If you haven’t seen the following hilarious and entertaining “I Quit” youtube video, then you’ve been living in a cave for too long. It’s gone viral with over 14 million hits as of this writing.
The fact that so many people tuned in says a lot about how organizations operate in the 21st century. Sure, there’s been some progress in injecting more humanity into the workplace since the dawn of the 2oth century, but there’s so much more that can be done.
Sadly, the dudes who have the power to get it done don’t want it to get done. It’s all about ego, loss of control, loss of stature, yada, yada, yada. Take your pick.
It is difficult to get a man to understand something, when his salary depends upon his not understanding it. – Upton Sinclair
Oh ratz! BD00 wishes he concocted this brilliant “Planet Of The Apes” parody T-shirt:
But alas, BD00 didn’t create the masterpiece. The Random Manager team did. Damn it! Here’s the BD00 rip off version:
So, do ya think that the losses in flexibility and capacity for learning are forgone conclusions as an org increases in size (i.e. adds more managers, directors, executives)? If not, got any examples that demolish the theory?
One of the great tragedies of life is the murder of a beautiful theory by a gang of brutal facts. – Benjamin Franklin
Thanks to powerful, vested interests and ignorant leadership, some stodgy dinosaur orgs still cling to a bevy of high-falutin’, delay-inducing, product conception/development/maintenance processes. Because of the strong nuclear forces in place, it’s virtually impossible to change these labyrinthian processes – despite those noble “continuous improvement” initiatives that are seemingly promoted 24X7.
The state transition diagram below models a hypothetical schedule and budget busting maintenance process. But beware! Since BD00 likes to make sh*t up, the 5 role, 12 step, bureaucrat’s dream is a totally contorted fabrication that has no semblance to the truth.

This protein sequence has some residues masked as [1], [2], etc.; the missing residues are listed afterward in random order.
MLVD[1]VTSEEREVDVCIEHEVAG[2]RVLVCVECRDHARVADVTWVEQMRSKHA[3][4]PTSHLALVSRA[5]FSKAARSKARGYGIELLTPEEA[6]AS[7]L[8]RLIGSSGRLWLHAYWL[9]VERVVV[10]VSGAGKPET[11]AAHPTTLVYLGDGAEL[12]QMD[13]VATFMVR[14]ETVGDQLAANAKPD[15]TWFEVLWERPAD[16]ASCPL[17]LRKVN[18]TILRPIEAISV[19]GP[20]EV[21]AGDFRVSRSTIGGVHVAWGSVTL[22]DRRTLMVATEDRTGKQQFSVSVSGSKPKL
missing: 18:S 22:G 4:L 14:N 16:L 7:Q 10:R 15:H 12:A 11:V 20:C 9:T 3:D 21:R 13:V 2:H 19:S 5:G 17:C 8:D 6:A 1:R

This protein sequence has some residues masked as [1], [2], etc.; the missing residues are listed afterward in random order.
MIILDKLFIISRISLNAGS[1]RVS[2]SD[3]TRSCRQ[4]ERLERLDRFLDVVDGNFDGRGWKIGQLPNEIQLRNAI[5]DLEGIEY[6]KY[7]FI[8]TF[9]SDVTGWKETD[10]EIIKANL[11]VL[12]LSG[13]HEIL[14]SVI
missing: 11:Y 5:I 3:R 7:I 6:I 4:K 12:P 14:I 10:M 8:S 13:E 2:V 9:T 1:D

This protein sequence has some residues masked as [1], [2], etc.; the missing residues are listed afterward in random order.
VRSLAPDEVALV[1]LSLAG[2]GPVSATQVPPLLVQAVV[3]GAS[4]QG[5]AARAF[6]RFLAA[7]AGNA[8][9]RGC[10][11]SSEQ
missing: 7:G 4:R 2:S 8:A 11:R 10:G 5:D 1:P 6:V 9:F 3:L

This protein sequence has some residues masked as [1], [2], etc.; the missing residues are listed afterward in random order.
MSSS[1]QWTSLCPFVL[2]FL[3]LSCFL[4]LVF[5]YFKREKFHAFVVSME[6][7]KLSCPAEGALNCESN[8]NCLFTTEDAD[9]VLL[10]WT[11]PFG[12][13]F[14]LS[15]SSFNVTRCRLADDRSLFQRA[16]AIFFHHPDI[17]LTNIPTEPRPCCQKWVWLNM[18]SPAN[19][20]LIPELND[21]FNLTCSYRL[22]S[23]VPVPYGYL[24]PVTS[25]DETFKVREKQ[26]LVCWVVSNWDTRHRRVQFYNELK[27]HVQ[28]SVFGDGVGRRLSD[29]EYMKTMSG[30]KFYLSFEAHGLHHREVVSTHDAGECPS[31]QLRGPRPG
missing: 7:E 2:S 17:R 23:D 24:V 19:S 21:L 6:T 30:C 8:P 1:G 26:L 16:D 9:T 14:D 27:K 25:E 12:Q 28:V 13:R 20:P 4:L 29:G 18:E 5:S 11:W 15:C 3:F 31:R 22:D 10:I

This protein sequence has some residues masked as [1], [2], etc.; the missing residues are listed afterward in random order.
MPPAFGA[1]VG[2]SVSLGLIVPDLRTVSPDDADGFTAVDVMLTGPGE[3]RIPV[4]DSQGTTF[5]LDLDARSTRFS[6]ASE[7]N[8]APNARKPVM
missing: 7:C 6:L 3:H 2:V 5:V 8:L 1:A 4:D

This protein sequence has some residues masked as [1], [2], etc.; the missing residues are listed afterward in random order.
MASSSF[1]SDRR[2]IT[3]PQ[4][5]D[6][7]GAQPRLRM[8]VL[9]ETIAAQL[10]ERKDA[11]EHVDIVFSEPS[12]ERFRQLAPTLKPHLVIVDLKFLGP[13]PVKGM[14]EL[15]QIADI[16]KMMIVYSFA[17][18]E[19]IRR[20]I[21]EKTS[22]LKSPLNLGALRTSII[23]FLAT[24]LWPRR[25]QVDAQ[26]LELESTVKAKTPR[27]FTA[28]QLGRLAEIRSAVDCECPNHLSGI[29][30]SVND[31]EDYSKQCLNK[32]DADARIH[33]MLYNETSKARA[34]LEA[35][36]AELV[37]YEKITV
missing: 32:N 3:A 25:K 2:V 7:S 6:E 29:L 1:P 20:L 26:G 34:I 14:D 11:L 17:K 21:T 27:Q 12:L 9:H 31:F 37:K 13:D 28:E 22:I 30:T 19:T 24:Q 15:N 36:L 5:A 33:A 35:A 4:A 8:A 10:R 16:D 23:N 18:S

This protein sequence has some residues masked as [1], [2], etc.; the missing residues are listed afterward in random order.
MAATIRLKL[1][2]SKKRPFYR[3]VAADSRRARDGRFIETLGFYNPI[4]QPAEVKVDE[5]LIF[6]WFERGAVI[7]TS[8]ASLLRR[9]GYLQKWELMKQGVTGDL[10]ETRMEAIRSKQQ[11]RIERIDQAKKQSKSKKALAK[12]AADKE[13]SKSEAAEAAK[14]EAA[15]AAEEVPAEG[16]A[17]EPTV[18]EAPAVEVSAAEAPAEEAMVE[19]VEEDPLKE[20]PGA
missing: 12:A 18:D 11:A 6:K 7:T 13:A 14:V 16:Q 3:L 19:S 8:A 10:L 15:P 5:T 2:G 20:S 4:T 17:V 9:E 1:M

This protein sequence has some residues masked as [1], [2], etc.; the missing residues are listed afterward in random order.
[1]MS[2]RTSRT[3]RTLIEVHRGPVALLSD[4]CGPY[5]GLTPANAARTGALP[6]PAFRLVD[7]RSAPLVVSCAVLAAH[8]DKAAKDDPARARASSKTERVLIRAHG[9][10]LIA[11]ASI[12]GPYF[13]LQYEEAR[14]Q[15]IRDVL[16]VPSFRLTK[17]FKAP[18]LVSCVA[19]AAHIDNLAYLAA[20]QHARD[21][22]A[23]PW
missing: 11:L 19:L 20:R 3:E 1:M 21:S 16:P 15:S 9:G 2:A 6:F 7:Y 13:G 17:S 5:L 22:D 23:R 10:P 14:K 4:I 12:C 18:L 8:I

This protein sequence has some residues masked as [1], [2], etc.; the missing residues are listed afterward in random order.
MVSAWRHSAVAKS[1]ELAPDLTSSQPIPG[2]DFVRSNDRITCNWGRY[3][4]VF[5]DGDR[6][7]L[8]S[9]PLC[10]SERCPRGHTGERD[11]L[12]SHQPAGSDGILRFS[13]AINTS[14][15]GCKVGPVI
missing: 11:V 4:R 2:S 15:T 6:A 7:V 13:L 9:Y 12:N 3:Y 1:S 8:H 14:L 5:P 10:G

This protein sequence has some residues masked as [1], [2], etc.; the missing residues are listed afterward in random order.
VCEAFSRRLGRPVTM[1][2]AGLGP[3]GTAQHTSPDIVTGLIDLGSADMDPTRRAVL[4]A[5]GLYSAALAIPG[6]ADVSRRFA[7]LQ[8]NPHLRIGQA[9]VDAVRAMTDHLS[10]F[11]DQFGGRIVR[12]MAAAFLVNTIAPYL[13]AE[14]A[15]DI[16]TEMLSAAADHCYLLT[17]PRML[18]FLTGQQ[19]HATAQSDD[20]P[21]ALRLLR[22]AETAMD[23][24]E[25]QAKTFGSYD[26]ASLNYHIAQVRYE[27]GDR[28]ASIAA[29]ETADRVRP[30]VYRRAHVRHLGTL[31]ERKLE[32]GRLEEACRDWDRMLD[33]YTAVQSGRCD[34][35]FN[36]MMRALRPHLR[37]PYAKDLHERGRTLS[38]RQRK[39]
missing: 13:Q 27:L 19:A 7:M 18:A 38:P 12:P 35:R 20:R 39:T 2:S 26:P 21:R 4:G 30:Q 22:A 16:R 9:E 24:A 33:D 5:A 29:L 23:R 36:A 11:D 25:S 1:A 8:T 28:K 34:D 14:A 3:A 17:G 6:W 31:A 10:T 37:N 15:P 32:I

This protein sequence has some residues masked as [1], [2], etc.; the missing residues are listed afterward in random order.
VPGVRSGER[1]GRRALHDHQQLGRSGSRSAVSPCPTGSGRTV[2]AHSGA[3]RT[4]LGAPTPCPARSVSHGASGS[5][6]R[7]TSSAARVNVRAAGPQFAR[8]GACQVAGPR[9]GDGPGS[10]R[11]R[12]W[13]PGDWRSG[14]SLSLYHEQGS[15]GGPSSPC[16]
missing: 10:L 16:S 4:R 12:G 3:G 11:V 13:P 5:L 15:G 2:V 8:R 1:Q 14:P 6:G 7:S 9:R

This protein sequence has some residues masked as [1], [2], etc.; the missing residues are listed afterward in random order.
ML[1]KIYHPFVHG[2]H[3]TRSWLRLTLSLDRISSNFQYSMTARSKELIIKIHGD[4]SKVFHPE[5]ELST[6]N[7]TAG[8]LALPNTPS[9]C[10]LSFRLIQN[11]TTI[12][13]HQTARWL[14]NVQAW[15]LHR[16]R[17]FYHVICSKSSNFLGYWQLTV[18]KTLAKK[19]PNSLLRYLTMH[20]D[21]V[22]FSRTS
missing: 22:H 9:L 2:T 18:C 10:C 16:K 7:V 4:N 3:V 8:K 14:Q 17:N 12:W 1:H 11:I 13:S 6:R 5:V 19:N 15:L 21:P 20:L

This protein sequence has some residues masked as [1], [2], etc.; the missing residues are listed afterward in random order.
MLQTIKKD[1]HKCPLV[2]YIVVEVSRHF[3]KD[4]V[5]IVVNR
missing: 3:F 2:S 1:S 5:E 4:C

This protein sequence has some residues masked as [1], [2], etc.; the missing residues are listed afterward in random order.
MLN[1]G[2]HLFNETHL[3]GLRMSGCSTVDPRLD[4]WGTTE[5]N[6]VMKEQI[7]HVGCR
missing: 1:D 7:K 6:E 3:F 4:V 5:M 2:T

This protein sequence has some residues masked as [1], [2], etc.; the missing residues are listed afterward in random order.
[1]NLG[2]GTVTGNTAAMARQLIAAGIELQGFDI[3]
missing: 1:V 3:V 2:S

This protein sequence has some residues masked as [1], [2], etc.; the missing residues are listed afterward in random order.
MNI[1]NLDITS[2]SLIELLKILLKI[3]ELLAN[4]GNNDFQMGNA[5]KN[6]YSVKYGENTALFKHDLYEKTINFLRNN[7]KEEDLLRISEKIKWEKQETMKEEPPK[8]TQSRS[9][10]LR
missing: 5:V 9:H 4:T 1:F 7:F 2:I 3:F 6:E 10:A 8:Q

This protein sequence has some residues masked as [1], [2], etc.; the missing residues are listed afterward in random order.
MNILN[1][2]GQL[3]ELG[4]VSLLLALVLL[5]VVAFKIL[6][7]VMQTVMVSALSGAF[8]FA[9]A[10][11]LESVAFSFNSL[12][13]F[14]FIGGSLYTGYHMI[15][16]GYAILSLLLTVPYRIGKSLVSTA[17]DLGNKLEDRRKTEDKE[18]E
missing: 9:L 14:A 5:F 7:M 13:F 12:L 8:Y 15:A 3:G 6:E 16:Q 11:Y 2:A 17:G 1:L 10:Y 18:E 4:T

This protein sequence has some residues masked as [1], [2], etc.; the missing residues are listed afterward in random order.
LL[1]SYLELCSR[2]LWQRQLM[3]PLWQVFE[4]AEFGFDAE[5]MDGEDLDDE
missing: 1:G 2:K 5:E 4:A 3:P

Of course, some classes of discovered product defects should indeed be run through the ringer so that they don’t happen again. But mindlessly requiring every single defect (e.g. a low risk, one-line code change?, formatting violation?, documentation typo?) to plod through the glorious process is akin to using brain surgery to cure a headache.
Many of these process worshipping orgs can save a ton of time, money, and frustration if they “allowed” a parallel JFTDT process for those simple, low risk, defects discovered during and after a product is developed.
But no! In zombie orgs that have these types of beloved processes in place, it can’t be done. Despite the unsubstantiated and outrageous BD00 claim that the vast majority of discovered defects in most projects can be safely run through the insanely simple JFTDT process, anyone who’s not the CEO that thinks of advocating for a parallel, streamlined process should think twice. No one wants to be the next dude who gets shoved through the hidden JSTFU process.